More than a week ago, the Indian Prime Minister, Narendra Modi, visited my hometown in Shaanxi Province, China. I joined him in Xi’an, the capital of Shaanxi, to trace the history of cultural exchanges between China and India. During the Sui and Tang dynasties, Xi’an was also an important gateway for friendly exchanges between China and Japan, which attracted many envoys, students and monks to study and live. Abe no Nakamaro was a representative of them. He forged a deep friendship with the great poets of the Tang Dynasty Li Bai and Wang Wei, leaving behind a touching tale.
Speech at China–Japan Friendship Exchange Meeting (May 23, 2015).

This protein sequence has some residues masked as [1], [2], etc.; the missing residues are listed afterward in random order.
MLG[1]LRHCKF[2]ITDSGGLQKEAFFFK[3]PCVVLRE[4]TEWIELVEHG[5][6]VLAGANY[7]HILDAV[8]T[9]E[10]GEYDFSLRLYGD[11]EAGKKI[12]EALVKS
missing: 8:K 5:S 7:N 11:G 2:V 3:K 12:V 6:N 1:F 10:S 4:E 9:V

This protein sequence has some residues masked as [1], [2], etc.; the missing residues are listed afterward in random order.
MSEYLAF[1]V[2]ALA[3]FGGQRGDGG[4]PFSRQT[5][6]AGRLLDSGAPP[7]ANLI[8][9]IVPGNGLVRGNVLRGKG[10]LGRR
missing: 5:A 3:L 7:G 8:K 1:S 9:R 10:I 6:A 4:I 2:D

Buddhism was introduced eastward to China from its cradle in India. In the Eastern Han Dynasty, Emperor Ming of Han sent envoys to the Western Regions to seek the Buddha dharma. The envoys travelled westward to the Greater Yuezhi (now the region that spreads from Afghanistan to Central Asia), where they came across Kasyapa Matanga and Dharmaraksa, two eminent monks who were preaching the Buddha dharma in the region. At the invitation of the envoys, the eminent monks joined the envoys to have a white horse carry Buddhist scriptures to Luoyang, China in 67 AD. Hence the story “the white horse carrying Buddhist scriptures to China”. Emperor Ming even ordered the construction of the White Horse Temple in Luoyang. There, the eminent monks translated the Sutra of Forty-two Chapters. It was said in A Record of Buddhist Monasteries in Luo-Yang, a book of Buddhist records produced in the Southern and Northern Dynasties, that, “The White Horse Temple was built by Emperor Ming of Han, from where Buddhism was introduced to China.”